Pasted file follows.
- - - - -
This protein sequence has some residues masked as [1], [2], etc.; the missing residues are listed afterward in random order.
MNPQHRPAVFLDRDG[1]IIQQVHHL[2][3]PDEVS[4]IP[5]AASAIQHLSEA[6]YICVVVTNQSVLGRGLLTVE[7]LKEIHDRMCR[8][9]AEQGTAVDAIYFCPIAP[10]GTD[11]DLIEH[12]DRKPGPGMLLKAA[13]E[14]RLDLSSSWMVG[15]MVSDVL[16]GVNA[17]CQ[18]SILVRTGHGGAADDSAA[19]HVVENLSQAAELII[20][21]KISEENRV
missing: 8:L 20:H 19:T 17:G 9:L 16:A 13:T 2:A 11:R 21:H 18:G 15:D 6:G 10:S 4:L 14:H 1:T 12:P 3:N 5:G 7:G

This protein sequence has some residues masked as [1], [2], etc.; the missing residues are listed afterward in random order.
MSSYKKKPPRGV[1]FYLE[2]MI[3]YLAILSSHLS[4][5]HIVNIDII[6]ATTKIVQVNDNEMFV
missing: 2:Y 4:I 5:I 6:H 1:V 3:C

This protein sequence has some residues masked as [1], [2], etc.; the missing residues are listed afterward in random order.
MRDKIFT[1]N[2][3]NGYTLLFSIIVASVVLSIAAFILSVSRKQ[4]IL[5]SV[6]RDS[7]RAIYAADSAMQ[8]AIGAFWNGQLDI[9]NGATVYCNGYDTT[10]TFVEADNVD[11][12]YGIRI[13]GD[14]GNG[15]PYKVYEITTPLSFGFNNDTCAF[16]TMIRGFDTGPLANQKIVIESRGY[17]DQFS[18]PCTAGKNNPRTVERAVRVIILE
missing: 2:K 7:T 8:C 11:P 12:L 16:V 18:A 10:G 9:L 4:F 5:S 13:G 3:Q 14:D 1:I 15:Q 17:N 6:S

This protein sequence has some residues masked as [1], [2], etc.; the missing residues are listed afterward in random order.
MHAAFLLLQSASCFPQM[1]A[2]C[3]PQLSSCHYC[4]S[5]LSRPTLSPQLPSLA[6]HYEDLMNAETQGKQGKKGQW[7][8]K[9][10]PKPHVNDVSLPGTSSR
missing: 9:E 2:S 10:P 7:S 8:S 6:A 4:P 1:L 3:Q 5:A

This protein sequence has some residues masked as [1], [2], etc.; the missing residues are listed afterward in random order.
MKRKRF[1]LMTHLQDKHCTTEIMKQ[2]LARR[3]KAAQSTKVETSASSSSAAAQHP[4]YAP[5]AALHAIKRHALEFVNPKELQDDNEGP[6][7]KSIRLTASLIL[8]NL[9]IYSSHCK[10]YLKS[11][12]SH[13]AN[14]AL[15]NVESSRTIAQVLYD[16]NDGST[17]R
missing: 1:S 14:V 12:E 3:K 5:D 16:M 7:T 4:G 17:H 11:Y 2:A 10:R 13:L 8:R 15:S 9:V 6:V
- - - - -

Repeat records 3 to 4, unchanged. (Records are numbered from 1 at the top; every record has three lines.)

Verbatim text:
This protein sequence has some residues masked as [1], [2], etc.; the missing residues are listed afterward in random order.
MRDKIFT[1]N[2][3]NGYTLLFSIIVASVVLSIAAFILSVSRKQ[4]IL[5]SV[6]RDS[7]RAIYAADSAMQ[8]AIGAFWNGQLDI[9]NGATVYCNGYDTT[10]TFVEADNVD[11][12]YGIRI[13]GD[14]GNG[15]PYKVYEITTPLSFGFNNDTCAF[16]TMIRGFDTGPLANQKIVIESRGY[17]DQFS[18]PCTAGKNNPRTVERAVRVIILE
missing: 2:K 7:T 8:C 11:P 12:L 16:V 18:A 10:G 9:L 4:F 5:S 13:G 3:Q 14:D 1:I 15:Q 17:N 6:S

This protein sequence has some residues masked as [1], [2], etc.; the missing residues are listed afterward in random order.
MHAAFLLLQSASCFPQM[1]A[2]C[3]PQLSSCHYC[4]S[5]LSRPTLSPQLPSLA[6]HYEDLMNAETQGKQGKKGQW[7][8]K[9][10]PKPHVNDVSLPGTSSR
missing: 9:E 2:S 10:P 7:S 8:S 6:A 4:P 1:L 3:Q 5:A